On January 28, 2015, there will be a #CapitalBikeshare open house at the Martin Luther King, Jr. library in Washington, DC from 6-8 p.m. You can find out about expansion plans, and proposed fees increases. Drop in, but keep in mind that the cost with the price increase is still less than other major cities. And don't heckle. Nobody likes a heckler.
The bike share manufacturing and supply company formerly known as #Alta is now called #Motivate. As in, "I hope you people feel motivated to continue making share bikes and do not waste capital on frivolities such as a corporate brand name changes that will require a re-do of the letterhead and awnings." Sounding motivated himself, the CEO, Jay Walder, gave an interview to Citylab about his plans to use data to better fund and plan the corporate path ahead. The company is also leaving its roots in humble, bike-friendly Portland, Oregon and moving to New York City. Walder is pictured above looking, well, motivated. Or caffeinated, or something.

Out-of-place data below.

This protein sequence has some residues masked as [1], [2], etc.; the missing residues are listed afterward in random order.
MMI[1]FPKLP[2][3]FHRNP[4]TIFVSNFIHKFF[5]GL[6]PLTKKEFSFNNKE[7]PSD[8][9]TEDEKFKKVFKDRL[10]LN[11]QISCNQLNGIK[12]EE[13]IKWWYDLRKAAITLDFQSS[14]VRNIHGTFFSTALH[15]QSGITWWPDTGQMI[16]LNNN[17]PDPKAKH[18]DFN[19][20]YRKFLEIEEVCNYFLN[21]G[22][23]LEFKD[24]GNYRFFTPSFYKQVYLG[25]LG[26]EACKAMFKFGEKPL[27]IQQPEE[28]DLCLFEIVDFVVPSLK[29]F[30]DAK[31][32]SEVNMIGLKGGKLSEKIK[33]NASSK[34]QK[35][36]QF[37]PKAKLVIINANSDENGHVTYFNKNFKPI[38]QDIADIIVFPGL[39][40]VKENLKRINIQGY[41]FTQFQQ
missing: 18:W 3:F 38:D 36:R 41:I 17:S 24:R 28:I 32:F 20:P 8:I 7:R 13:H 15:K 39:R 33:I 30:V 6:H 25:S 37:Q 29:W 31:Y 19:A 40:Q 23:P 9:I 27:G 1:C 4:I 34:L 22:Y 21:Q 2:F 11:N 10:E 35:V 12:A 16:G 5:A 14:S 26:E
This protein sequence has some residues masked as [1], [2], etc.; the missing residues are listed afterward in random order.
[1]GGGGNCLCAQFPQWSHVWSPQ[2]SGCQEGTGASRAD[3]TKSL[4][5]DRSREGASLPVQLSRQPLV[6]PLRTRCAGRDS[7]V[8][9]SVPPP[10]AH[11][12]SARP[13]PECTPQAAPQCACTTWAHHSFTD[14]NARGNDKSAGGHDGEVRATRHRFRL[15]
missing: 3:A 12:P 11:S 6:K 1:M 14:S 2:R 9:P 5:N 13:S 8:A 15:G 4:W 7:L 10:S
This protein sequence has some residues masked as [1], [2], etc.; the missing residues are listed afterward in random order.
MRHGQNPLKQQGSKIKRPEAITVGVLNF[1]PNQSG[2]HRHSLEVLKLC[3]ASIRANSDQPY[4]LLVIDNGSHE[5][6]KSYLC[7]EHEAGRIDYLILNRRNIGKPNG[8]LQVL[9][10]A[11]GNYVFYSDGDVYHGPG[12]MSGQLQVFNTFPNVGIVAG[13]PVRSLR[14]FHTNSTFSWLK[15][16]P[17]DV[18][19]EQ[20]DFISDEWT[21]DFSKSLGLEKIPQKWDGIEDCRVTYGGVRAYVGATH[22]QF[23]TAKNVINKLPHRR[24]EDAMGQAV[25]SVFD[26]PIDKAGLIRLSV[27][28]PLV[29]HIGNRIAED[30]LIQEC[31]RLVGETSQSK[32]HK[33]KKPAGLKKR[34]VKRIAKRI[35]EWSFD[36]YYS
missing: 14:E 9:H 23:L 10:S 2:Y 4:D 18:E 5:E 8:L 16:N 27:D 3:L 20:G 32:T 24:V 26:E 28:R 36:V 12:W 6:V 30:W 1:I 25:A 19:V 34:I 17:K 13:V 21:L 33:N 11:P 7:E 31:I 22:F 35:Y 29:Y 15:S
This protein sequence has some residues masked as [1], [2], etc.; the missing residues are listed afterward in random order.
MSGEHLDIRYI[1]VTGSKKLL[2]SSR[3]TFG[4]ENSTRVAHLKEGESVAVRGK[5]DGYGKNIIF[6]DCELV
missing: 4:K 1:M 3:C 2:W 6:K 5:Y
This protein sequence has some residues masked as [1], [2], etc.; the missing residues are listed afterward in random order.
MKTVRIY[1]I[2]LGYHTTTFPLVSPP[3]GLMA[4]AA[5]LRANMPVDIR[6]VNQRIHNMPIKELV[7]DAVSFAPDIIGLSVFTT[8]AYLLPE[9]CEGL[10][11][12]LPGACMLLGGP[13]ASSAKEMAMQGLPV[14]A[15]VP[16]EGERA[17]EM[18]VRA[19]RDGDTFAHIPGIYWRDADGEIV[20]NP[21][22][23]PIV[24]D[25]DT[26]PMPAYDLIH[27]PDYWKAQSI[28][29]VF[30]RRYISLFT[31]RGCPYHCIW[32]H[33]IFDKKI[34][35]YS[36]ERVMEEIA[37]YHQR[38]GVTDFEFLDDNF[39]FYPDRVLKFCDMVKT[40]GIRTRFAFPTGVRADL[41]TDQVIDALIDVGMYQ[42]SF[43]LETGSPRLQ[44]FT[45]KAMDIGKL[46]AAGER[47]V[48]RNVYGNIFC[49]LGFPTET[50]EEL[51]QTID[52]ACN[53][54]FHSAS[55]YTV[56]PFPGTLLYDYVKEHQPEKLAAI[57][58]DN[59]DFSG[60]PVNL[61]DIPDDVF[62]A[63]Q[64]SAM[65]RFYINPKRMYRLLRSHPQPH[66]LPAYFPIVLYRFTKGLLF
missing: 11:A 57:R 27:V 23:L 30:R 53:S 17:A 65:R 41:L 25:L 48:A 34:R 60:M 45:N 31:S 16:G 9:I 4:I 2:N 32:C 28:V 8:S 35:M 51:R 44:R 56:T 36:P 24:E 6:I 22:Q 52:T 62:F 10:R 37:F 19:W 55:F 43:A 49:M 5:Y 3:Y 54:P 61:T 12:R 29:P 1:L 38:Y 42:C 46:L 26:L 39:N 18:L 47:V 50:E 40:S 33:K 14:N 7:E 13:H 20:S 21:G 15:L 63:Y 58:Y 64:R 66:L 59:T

Is it the beginning of the end of Danish cycling supremacy? Bike friendly #Denmark made itself so hospitable to two-wheeled citizens by keeping the speed limit for cars below 30 km. A recent plan to up the speed limit may change Denmark's stellar #cycling safety record.
Meanwhile in Australia, #bicyclists were the object of ridicule and scorn on a Family Feud show. Hahahahahah! You were a penal colony, already. Ok? This show was covered by the Washington Post, which employs Courtland Milloy. I pause here for all serious #cyclists to sigh. Lest you should become upset, keep a little perspective. Who watches Family Feud? People in assisted living and one of my cousins whose source of income is murky. And who reads Courtland Milloy? My guess is the same crowd. Ride on, care not, and be wonderfully cheerful in front of motorists who are not burning calories or experiencing the world outside a metal tomb.
So if I see you in the bike lanes, let's be smug.